Poetic - Powerful - Simple: The Greatness of Cuckoo's Nest.
22 January 2000 | by See all my reviews

The opening shot of ONE FLEW OVER THE CUCKOO'S NEST is a bleak glance at an Oregon morning. Stirring, haunting music plays gracefully on the soundtrack and a car approaches. Inside the car is one of film history's most remarkable characters. "Randle McMurphy" is about to bring hope, humor, and a glimmer of reality to some disturbed people in a mental hospital. Jack Nicholson as "McMurphy", is something of a paradox. Is this guy crazy or is he really the lazy, conniving criminal most believe him to be? That is the magical mystery and start to a journey into mental illness and the effect this man will have on some truly messed up men.

Milos Forman directs this all-time classic, which swept the Oscars deservedly, and holds up so well 25 years later. It is a simplistic film about small people living in their own small worlds. Manic moments are mixed with poignant acting all leading to an astounding climax. Not before or since CUCKOO'S NEST has a collection of different characters had such an impact on me. You could write a book report about each of the patients in the ward. The two most important people here are, of course, Jack Nicholson and Louise Fletcher.

Nicholson has his greatest moments in this picture. One brilliant scene has him doing an imaginary play-by-play commentary of the 1963 World Series to the group, who are not allowed to watch the game on TV. It is a poetic sequence and Nicholson goes crazy with his delivery, describing baseball with colorful anecdotes and profanity. "McMurphy" immediately makes an impression on the crazies and shows them how they don't have to stick to the "normal routine". He knows their names right away, he sprays them with water, he makes impossible bets with them, he introduces them to fishing, and he even gets a suffering young kid (played well by Brad Dourif) a "date".

Louise Fletcher plays one of the more reprehensible human beings in film as "Nurse Mildred Ratched". She is a hardened woman, one who makes the daily meetings with the group a contest to see who will win. Her stubbornness and lack of compassion for the poor guys is rather one dimensional. That's perfect because that is exactly who she is. Her strong will to keep things monotonous leads to a final showdown with the free spirited "McMurphy" in what is easily one of the most shocking and disturbing climaxes in recent memory.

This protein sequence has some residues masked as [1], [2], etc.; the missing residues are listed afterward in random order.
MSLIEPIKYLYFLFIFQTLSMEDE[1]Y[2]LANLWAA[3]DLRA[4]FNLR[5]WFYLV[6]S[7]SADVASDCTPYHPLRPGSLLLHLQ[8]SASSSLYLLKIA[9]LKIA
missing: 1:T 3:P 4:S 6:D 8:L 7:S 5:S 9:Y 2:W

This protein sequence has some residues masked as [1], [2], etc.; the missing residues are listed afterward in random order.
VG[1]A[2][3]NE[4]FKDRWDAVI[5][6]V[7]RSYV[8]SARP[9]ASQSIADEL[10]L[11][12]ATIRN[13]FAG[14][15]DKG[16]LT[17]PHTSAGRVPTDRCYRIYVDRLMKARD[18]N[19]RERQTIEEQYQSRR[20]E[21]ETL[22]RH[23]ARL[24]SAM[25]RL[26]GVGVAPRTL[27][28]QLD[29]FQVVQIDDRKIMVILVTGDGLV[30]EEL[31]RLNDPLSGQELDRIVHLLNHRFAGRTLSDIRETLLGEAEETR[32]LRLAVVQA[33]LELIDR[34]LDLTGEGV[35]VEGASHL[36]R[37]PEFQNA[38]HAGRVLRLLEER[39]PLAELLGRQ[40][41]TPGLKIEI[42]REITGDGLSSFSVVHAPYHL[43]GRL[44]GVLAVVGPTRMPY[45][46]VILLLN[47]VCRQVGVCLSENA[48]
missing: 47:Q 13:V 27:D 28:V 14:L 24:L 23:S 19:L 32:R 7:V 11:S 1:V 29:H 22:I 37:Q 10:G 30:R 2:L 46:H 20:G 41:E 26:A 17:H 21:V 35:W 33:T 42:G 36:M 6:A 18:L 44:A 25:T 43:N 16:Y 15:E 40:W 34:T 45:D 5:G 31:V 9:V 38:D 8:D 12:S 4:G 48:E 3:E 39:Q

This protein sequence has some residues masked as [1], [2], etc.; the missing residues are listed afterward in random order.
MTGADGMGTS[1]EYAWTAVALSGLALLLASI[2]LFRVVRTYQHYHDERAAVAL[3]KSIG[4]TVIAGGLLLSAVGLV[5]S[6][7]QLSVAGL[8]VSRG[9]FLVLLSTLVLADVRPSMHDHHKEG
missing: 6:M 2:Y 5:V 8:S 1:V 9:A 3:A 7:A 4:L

ONE FLEW OVER THE CUCKOO'S NEST does not try to make a statement about mental illness or how the unstable should be treated. Rather, it is a very simple portrait of the long days and hilarious scenarios that can come about when a mixed bag of suffering people are thrown together. Mental illness is nothing to laugh about, but the fact that Nicholson is not really crazy (at least in my opinion) allows us to be amused. He seems to love his compadres in the hospital. He is mislead, however, into thinking he can do as he pleases.

There is no denying the power of CUCKOO'S NEST. The two main powerhouse performances are golden, the cinematography is morbid and gritty like it should be, the "Chief" is great as Nicholson's right hand, ah, protagonist, and you care a lot about what will happen as the film moves on. The famous, final shot ironically happens to be an exit of a major character into that bleak, Oregon morning.

NOTE: I have never read the book and I find it hard to believe author Ken Kesey has never watched the filmed version. Comparing a book to a movie is impossible. They are 2 distinctly different artistic methods of story-telling.